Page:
Ex-president Mahinda Rajapakse’s brother denounced Monday the UN human rights chief’s visit to Sri Lanka as a “big joke”, as the former regime stepped up opposition to a UN-backed war-crimes probe. The former regime are worried about killing of more than 40,000 Tamil Civilians in May 2009 will be exposed if UN backed War Crime probe takes place under International judges.
Former president Rajapakse and his brother, ex-defence secretary Gotabhaya Rajapakse, have signed a petition against the probe into allegations of 40,000 thousand Tamil civilian deaths during May 2009 of Sri Lanka’s separatist war.
Zeid Ra’ad Al Hussein arrived on Saturday for a four-day visit to gauge the island’s progress in investigating war-time atrocities, before he delivers an assessment to the UN Human Rights Council in March.
Gotabhaya Rajapakse accused authorities of arranging for Zeid to meet only sympathisers of Tamil family members who’s family members were LTTE Leaders who had surrendered with White Flag (after UN negotiated the surrender) with their family members and killed by the Army. Some Army members accuse the Mahinda regim of ordering them to kill the surrendered members including 13 year old son of Prabaharan.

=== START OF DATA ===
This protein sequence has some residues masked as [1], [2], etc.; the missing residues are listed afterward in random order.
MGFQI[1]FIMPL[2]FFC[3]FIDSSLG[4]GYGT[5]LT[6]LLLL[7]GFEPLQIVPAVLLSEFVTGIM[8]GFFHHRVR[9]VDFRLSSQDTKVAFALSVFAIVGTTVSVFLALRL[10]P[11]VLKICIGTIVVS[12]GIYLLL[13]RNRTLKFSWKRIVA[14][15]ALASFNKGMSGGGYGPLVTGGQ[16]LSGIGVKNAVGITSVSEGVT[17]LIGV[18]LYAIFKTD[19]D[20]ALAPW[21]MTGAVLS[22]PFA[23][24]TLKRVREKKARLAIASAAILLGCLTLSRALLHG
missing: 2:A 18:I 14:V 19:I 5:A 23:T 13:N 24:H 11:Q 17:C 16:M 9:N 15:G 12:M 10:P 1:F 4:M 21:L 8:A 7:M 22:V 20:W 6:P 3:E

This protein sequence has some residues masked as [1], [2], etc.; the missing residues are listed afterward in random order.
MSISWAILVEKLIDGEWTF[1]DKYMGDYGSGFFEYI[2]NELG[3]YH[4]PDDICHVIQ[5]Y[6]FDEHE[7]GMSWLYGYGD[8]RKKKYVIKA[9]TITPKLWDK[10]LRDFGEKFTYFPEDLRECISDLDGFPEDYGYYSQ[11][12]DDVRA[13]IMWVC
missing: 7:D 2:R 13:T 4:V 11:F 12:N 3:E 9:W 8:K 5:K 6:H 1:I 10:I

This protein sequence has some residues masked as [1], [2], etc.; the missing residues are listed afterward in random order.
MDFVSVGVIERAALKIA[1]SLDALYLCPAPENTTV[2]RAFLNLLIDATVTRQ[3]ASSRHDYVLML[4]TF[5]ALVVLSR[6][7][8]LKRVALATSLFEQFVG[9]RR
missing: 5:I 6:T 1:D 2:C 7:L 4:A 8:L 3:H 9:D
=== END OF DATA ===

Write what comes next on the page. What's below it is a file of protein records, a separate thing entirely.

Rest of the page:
“He can’t come here for a day and expect to understand the situation. He is only meeting one side,” Gotabhaya, who was defence secretary during the war’s finale, told reporters in Colombo. “It is a big joke.”
Flanked by the ex-president, Gotabhaya repeated the former regime’s long standing position that no war crimes were committed by government troops in the final push.
After defeating Rajapakse at presidential elections a year ago, his successor Maithripala Sirisena agreed to investigate allegations troops killed up to 40,000 Tamil civilians in the final months.
He told local Tamil leaders on the Jaffna peninsula, which saw some of the worst fighting, that there should not be a general amnesty, but a swift legal process to deal with rebel detainees. “As a general principle it is not acceptable to grant amnesties to those convicted of the most serious crimes, war crimes or crimes against humanity (Sinhalese or Tamils).
More than 200 suspected Tamil political prisoners are in prison for more than 15 years, many without charge. Tamil political and civil society groups have long demanded their unconditional release, though the government has refused a blanket amnesty for Tamil political prisoners as Mahinda will use it as his trump ard to gain support among the sinhalese supporters who are turning against Rajapaksha family members due to ex-portion of corruption by them during Mahinda rule.